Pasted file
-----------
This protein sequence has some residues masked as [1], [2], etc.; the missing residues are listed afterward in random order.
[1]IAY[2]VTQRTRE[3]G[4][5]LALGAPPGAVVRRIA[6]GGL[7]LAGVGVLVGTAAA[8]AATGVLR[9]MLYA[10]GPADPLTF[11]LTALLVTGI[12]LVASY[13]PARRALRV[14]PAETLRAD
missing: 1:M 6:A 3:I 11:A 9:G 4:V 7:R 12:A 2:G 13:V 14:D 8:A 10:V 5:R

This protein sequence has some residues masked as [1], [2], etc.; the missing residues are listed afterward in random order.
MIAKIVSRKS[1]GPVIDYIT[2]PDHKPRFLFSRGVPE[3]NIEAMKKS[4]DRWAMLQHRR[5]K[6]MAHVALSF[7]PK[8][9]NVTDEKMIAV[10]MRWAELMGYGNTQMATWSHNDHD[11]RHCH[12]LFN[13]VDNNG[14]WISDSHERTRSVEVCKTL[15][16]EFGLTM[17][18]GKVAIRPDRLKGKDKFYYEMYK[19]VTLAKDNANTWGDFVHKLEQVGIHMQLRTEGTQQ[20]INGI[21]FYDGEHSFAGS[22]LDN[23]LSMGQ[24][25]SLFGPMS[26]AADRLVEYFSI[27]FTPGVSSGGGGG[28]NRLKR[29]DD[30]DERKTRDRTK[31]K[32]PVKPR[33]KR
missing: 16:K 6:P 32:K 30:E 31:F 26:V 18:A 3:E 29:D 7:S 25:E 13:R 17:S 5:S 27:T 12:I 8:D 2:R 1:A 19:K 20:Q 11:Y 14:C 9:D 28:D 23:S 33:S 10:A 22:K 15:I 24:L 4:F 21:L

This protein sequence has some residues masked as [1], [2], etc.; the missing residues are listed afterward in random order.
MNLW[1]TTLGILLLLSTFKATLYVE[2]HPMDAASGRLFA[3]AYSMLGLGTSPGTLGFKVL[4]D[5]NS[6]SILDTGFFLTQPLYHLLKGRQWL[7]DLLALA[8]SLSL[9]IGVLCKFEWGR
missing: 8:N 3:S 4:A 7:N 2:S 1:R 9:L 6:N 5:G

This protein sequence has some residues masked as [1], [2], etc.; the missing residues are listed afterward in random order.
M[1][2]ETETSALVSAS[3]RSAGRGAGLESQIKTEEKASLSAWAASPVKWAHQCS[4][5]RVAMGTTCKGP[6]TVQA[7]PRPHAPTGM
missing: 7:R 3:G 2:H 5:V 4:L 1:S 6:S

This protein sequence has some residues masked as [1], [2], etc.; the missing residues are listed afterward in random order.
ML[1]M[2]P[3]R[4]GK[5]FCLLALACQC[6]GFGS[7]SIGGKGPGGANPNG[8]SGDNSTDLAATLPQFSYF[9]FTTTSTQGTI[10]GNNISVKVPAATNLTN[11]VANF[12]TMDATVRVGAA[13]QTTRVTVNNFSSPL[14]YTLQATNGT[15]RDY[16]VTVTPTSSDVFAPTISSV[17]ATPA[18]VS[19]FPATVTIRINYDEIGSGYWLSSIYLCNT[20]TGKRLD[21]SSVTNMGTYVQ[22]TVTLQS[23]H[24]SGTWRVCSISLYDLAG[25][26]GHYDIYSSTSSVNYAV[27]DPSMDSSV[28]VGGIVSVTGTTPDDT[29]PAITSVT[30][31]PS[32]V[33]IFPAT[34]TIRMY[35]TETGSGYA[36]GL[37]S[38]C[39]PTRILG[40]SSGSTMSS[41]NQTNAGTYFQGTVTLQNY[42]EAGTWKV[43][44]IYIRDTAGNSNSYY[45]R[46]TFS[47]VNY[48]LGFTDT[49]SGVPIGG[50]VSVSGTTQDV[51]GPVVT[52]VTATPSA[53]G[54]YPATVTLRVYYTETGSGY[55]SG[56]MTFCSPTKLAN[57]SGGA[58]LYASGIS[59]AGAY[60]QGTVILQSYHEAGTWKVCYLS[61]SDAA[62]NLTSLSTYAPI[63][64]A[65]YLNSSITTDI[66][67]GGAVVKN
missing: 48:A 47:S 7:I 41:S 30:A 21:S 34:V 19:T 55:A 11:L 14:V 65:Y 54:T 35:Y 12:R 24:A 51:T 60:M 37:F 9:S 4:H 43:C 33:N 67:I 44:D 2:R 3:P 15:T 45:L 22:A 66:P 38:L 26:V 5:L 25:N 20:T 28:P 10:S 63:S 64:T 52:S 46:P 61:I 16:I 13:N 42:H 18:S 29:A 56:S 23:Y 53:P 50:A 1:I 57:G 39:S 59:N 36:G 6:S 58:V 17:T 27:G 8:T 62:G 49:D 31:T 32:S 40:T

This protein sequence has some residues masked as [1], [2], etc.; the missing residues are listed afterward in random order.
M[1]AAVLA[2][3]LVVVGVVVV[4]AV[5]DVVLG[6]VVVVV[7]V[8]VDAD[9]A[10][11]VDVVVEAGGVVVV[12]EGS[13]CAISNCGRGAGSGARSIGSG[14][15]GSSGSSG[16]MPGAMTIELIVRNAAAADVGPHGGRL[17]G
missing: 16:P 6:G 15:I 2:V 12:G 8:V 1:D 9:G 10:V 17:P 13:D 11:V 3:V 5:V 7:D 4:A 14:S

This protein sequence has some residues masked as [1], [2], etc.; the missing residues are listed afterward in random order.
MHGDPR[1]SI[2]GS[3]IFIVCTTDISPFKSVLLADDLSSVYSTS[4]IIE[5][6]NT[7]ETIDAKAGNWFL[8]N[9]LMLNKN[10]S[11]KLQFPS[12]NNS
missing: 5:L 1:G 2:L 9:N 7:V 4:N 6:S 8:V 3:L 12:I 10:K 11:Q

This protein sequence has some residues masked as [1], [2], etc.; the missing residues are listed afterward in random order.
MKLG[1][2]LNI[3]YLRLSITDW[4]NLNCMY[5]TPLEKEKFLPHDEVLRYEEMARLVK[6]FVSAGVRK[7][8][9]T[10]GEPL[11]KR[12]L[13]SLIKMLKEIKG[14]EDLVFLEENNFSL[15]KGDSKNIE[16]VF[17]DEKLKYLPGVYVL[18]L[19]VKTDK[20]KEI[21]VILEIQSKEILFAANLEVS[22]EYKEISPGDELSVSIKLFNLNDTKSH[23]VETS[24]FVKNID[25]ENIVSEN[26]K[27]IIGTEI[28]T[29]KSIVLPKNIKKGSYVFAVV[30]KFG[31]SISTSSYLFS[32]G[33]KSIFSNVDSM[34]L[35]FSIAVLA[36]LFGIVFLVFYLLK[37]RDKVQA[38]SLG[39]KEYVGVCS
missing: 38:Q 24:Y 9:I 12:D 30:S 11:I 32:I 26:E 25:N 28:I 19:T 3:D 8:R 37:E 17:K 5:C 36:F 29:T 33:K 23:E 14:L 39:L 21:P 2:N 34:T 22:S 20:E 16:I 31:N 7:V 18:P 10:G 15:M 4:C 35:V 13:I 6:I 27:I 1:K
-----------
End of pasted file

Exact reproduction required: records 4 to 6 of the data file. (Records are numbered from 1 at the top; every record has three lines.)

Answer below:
This protein sequence has some residues masked as [1], [2], etc.; the missing residues are listed afterward in random order.
M[1][2]ETETSALVSAS[3]RSAGRGAGLESQIKTEEKASLSAWAASPVKWAHQCS[4][5]RVAMGTTCKGP[6]TVQA[7]PRPHAPTGM
missing: 7:R 3:G 2:H 5:V 4:L 1:S 6:S

This protein sequence has some residues masked as [1], [2], etc.; the missing residues are listed afterward in random order.
ML[1]M[2]P[3]R[4]GK[5]FCLLALACQC[6]GFGS[7]SIGGKGPGGANPNG[8]SGDNSTDLAATLPQFSYF[9]FTTTSTQGTI[10]GNNISVKVPAATNLTN[11]VANF[12]TMDATVRVGAA[13]QTTRVTVNNFSSPL[14]YTLQATNGT[15]RDY[16]VTVTPTSSDVFAPTISSV[17]ATPA[18]VS[19]FPATVTIRINYDEIGSGYWLSSIYLCNT[20]TGKRLD[21]SSVTNMGTYVQ[22]TVTLQS[23]H[24]SGTWRVCSISLYDLAG[25][26]GHYDIYSSTSSVNYAV[27]DPSMDSSV[28]VGGIVSVTGTTPDDT[29]PAITSVT[30][31]PS[32]V[33]IFPAT[34]TIRMY[35]TETGSGYA[36]GL[37]S[38]C[39]PTRILG[40]SSGSTMSS[41]NQTNAGTYFQGTVTLQNY[42]EAGTWKV[43][44]IYIRDTAGNSNSYY[45]R[46]TFS[47]VNY[48]LGFTDT[49]SGVPIGG[50]VSVSGTTQDV[51]GPVVT[52]VTATPSA[53]G[54]YPATVTLRVYYTETGSGY[55]SG[56]MTFCSPTKLAN[57]SGGA[58]LYASGIS[59]AGAY[60]QGTVILQSYHEAGTWKVCYLS[61]SDAA[62]NLTSLSTYAPI[63][64]A[65]YLNSSITTDI[66][67]GGAVVKN
missing: 48:A 47:S 7:I 41:S 30:A 21:S 34:V 19:T 55:A 11:L 14:V 65:Y 54:T 35:Y 12:R 24:A 51:T 60:M 37:F 9:S 4:H 43:C 33:N 67:I 44:D 2:R 3:P 15:T 45:L 22:A 66:P 38:L 26:V 5:L 25:N 20:T 28:P 10:S 63:S 64:T 52:S 46:P 61:I 16:I 13:N 42:H 18:S 29:A 56:S 23:Y 53:P 50:A 1:I 57:G 39:S 59:N 36:G 6:S 58:V 17:T 27:G 8:T 62:G 49:D 31:T 32:S 40:T

This protein sequence has some residues masked as [1], [2], etc.; the missing residues are listed afterward in random order.
M[1]AAVLA[2][3]LVVVGVVVV[4]AV[5]DVVLG[6]VVVVV[7]V[8]VDAD[9]A[10][11]VDVVVEAGGVVVV[12]EGS[13]CAISNCGRGAGSGARSIGSG[14][15]GSSGSSG[16]MPGAMTIELIVRNAAAADVGPHGGRL[17]G
missing: 16:P 6:G 15:I 2:V 12:G 8:V 1:D 9:G 10:V 17:P 13:D 11:V 3:V 5:V 7:D 4:A 14:S